I wanted to address something that is very important to me. Networking. Call it what you want, I call it survival. After many moons of student ministry, the things that I treasure most apart from my savior, my wife and kids, and my XBOX is my networking relationships with other Youth Pastors on the frontlines of student ministry.
There is a funny illustration that one of my good friends used while he was talking to one of my former students. I am sure he ripped off the story, but it went something like this. “A reporter was at a small paper and wanted to impress his friend by telling him that he had gotten an interview with the town mayor. His friend Bob was happy for him and said, “hey, when you see the mayor, tell him Bob said Hi.” The reporter was obviously disheartened when he found out that his friend already knew the mayor. Sometime later, after the reporter had moved up in the world of reporting…got an interview with the president. He phoned his friend Bob and let him know what he was up to. Bob was excited for his friend and said, “hey, when you see the President, tell him Bob said Hi.” The reporter was disheartened once again. Finally the reporter reached the zenith of his career and landed an interview with the Pope. He quickly dialed his friend Bob to let him know what he was doing in the hopes of impressing Bob. Bob was very excited for him. When the reporter got to the Vatican there was a large crowd gathered as the Pope was coming out to greet the people. The reporter was floored when he looked up and saw Bob coming out with the Pope. He looked at the guy next to him and asked, “hey, who is that guy with the Pope?” The man replied, “I don’t know who the pope is, but that guy next to the guy with the funny hat is Bob!” A funny story. My friend was telling my former student that I was Bob…referring to the fact that he thought I “knew” everybody. I was flattered, but I would like to think that it is because I genuinely try to connect with those that I have blessed to run into during this fun ride called life.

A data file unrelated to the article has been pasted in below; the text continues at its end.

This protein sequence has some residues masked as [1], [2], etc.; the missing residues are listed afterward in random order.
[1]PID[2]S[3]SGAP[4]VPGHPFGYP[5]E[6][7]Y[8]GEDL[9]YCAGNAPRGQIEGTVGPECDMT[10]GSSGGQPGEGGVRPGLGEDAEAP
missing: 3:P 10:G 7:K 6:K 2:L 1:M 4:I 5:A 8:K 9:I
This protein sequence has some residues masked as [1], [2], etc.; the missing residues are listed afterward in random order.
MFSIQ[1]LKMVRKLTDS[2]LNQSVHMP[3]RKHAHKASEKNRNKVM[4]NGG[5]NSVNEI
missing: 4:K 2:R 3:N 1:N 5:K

Networking with others is essential in this thing we do called student ministry. We cannot think that we have it all figured out. We don’t. We don’t always have the best ideas. The moment I realized that I can learn much from colleagues, mentors, and friends…that is when I began to figure it out. Here are some tips for expanding your network and by default, expanding your influence and the influence others have on your life and ministry.
· Be humble. Be the first to pick up the flag of another individual with great talents and ideas and wave it high. This is the same if they are youth pastors in other towns or even in your own community. If they feel you are genuinely interested in them and their success, it makes it easier to work together and squashes any “turf” issues from the beginning.
· Stay connected. Don’t let the only time you call/text/message that person to be when you are “pimping” your own stuff or events. Get to know their families, let them know that you are accessible and available to swap ideas.
· Pray for them and their ministry. Rejoice in their victories and encourage them in their “bumps” in ministry. I know I appreciate it when a friend that really “gets” what I am doing shows his/her support. Sometimes this is a thankless job and to know that others have an idea what we are going through really helps.